Jornada scientists often collaborate with other scientists within the LTER network to create research with implications on a global scale! Below is just one recent example of how Jornada Basin LTER knowledge is making a huge impact:
Although remote sensing can gauge biomass for the tall trees of forested ecosystems, the technology is still lacking for the short grasses and shrubs of drylands. In a changing climate, this can be a serious problem when these sensitive non-forested ecosystems occupy 70% of the Earth’s land surface and provide many crucial ecosystem services, such as carbon sequestration.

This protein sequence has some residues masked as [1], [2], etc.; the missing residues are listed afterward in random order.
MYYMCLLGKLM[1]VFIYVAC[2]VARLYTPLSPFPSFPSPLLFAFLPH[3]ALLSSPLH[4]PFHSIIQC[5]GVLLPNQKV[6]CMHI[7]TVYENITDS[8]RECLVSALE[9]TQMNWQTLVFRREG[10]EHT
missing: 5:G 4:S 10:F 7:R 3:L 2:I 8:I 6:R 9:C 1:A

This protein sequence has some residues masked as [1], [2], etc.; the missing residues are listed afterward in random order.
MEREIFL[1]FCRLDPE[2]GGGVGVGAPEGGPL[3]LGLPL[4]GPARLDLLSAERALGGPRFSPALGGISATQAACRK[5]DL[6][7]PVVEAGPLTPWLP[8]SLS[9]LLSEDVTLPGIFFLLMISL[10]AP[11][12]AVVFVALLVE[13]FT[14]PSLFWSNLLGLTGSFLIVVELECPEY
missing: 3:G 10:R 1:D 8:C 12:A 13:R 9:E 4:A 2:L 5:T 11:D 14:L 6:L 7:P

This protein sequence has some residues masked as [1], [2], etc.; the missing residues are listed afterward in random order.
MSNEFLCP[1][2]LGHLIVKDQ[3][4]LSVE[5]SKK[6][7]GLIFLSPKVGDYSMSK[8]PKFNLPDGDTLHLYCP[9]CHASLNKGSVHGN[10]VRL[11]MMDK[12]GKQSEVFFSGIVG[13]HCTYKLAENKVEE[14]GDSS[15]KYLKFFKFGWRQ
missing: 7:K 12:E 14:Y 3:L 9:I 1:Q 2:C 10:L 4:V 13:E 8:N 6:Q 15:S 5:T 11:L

A recent study by Cunliffe et al. set out to address these accuracy issues. Jornada scientists collaborated with many others to develop a new method that uses photogrammetry and unoccupied aerial vehicles (UAVs) to remotely estimate above-ground biomass. Their results found that the vegetation canopy height measurements determined from these photogrammetric surveys are an excellent predictor of above-ground biomass. Furthermore, the estimates of biomass were just as accurate as biomass estimates from labor-intensive field surveys. This is great news, because many institutions already have the technology needed for this new method! With widespread use, this procedure could improve scientists’ ability to monitor dryland vegetation amid the future uncertainty of climate change. Click here for access to this publication.